Tourette Syndrome and Music:
Discovering Peace Through Rhythm and Tone
In 2010, I began conducting drum set/drum circle demonstrations in Southern California for young people with Tourette's, sharing examples of how music and drumming had helped me throughout my life. I soon realized that what I really wanted to do was share that message in print, and then speak and play at Tourette Syndrome support groups in the U.S. and around the world.
My music autobiography expands on "Rhythm Man," a short story I wrote in 1992 about how music and drumming had helped me, which was published in a collection of stories written by people with Tourettes's called Don't Think About Monkeys (Hope Press). From age 6 to 20, I had no idea what was making my body move so uncontrollably, and during that time, music was the single most stabilizing force in my life, the means to cope with something that was sometimes very far beyond my control.
In addition to the relief I found from playing the drums, I learned to play several other instruments, including bass guitar, electric and acoustic guitar, and keyboards. I talk about this, as well as how the instruments actually feel, and how you can experiment with them. I also discuss many deeper aspects of drumming, how I became involved with drum circles, the people who shaped my musical world, and some of the best musicial highlights along the way.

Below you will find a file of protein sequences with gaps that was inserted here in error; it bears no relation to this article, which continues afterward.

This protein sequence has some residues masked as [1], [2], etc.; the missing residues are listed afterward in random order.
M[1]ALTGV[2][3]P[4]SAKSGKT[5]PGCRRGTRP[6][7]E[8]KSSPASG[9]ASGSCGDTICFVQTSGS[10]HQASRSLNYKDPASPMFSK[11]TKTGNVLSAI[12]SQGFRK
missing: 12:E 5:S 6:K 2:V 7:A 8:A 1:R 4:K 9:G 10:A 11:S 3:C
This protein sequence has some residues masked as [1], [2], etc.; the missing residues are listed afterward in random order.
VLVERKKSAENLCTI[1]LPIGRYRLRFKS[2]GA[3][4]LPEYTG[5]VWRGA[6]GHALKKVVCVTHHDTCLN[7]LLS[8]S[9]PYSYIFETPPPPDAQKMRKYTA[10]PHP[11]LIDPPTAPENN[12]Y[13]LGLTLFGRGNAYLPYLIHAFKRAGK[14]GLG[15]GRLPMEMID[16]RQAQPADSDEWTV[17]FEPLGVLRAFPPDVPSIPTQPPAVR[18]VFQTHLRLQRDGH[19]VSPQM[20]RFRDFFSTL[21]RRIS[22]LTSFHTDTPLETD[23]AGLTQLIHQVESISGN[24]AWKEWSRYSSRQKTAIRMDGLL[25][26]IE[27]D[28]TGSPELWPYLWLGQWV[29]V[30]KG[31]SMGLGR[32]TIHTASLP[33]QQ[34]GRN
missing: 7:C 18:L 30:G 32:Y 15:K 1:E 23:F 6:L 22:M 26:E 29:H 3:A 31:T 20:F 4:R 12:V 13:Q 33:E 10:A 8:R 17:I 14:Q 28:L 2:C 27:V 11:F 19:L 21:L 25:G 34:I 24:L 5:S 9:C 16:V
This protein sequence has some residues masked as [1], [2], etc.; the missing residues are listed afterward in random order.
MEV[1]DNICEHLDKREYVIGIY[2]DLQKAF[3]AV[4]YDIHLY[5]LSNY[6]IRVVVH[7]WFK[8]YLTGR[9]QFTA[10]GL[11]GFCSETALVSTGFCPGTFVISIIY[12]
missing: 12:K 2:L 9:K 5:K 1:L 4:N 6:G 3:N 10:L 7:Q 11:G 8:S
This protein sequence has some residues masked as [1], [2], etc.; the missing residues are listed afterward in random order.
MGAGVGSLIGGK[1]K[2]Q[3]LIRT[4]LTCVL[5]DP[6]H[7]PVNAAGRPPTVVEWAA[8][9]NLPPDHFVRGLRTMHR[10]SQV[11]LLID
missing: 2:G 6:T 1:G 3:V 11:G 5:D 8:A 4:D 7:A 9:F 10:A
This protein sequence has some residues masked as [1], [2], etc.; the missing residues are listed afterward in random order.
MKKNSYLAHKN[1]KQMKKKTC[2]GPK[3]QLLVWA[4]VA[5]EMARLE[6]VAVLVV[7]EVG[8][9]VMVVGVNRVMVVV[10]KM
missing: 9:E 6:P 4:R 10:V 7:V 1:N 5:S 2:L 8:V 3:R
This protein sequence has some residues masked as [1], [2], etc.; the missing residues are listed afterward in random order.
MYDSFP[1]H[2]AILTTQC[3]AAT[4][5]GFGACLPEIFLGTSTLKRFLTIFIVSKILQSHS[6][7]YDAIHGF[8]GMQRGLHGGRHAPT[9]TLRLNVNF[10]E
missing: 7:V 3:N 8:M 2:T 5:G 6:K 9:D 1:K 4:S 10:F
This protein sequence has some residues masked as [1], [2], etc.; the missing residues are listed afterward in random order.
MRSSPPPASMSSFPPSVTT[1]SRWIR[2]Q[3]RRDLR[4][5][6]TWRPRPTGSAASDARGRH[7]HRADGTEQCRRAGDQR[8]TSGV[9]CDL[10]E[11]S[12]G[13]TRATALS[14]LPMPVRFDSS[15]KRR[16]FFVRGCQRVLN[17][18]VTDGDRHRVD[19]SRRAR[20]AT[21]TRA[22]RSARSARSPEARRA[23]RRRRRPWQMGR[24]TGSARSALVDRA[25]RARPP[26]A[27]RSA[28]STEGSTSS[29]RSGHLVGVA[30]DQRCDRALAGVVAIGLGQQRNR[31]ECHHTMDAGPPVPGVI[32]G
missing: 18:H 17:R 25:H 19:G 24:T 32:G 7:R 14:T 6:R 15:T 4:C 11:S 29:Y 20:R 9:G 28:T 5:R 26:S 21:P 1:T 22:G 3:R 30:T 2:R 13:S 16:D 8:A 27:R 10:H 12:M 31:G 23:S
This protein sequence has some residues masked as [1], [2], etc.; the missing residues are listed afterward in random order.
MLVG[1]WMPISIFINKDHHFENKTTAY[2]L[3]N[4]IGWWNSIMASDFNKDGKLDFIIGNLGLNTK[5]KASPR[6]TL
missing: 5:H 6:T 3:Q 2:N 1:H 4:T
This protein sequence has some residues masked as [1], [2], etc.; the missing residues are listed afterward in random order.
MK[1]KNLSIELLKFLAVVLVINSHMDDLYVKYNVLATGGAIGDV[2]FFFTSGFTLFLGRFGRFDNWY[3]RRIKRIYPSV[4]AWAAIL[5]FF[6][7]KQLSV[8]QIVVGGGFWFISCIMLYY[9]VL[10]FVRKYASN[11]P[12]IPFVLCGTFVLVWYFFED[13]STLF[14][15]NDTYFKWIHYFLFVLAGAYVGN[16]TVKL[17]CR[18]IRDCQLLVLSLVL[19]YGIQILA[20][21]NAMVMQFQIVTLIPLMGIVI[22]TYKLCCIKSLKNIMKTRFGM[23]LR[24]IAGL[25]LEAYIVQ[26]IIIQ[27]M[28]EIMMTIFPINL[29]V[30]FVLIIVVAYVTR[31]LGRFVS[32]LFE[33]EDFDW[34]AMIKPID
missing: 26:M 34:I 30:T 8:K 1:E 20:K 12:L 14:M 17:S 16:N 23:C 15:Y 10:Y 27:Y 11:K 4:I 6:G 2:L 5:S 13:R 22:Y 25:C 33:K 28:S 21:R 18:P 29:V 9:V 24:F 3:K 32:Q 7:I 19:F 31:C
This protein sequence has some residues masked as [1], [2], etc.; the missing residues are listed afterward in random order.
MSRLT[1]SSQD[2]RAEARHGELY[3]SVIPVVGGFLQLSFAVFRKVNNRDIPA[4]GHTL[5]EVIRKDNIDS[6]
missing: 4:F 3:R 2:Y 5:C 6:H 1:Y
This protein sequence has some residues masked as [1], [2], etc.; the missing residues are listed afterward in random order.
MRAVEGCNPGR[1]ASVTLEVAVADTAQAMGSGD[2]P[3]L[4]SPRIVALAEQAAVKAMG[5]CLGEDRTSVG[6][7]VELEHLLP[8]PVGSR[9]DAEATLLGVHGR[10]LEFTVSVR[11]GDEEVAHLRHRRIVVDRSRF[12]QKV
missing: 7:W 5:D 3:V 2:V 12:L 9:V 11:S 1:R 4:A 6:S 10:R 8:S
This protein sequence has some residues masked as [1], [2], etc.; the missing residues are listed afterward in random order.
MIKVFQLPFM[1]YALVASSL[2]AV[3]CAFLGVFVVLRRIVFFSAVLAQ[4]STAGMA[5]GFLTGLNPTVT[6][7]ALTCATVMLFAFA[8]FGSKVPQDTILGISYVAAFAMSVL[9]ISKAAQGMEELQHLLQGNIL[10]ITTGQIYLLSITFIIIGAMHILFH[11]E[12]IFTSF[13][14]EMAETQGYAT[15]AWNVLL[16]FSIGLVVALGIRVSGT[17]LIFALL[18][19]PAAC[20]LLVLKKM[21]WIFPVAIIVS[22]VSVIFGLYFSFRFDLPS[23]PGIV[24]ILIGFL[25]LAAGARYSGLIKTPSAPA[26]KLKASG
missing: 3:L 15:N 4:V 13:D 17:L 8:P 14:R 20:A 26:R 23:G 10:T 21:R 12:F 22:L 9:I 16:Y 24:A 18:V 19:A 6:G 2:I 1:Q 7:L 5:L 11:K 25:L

The foreword was written by Loire Cotler, reknowned rhythmic vocalist and music therapist, and I am so grateful for her kind and insightful offering. My hope is to spread the message of how helpful music was to me in dealing with Tourette's and to inspire others to explore its positive benefits. If you have Tourette's and have ever considered exploring music, by all means, give it a shot and just play!
For more detailed information on the book, please visit www.RollinsonPublishing.com
For information on my personal project to promote music as therapy for Tourette's, please visit www.TouretteSyndromeandMusic.com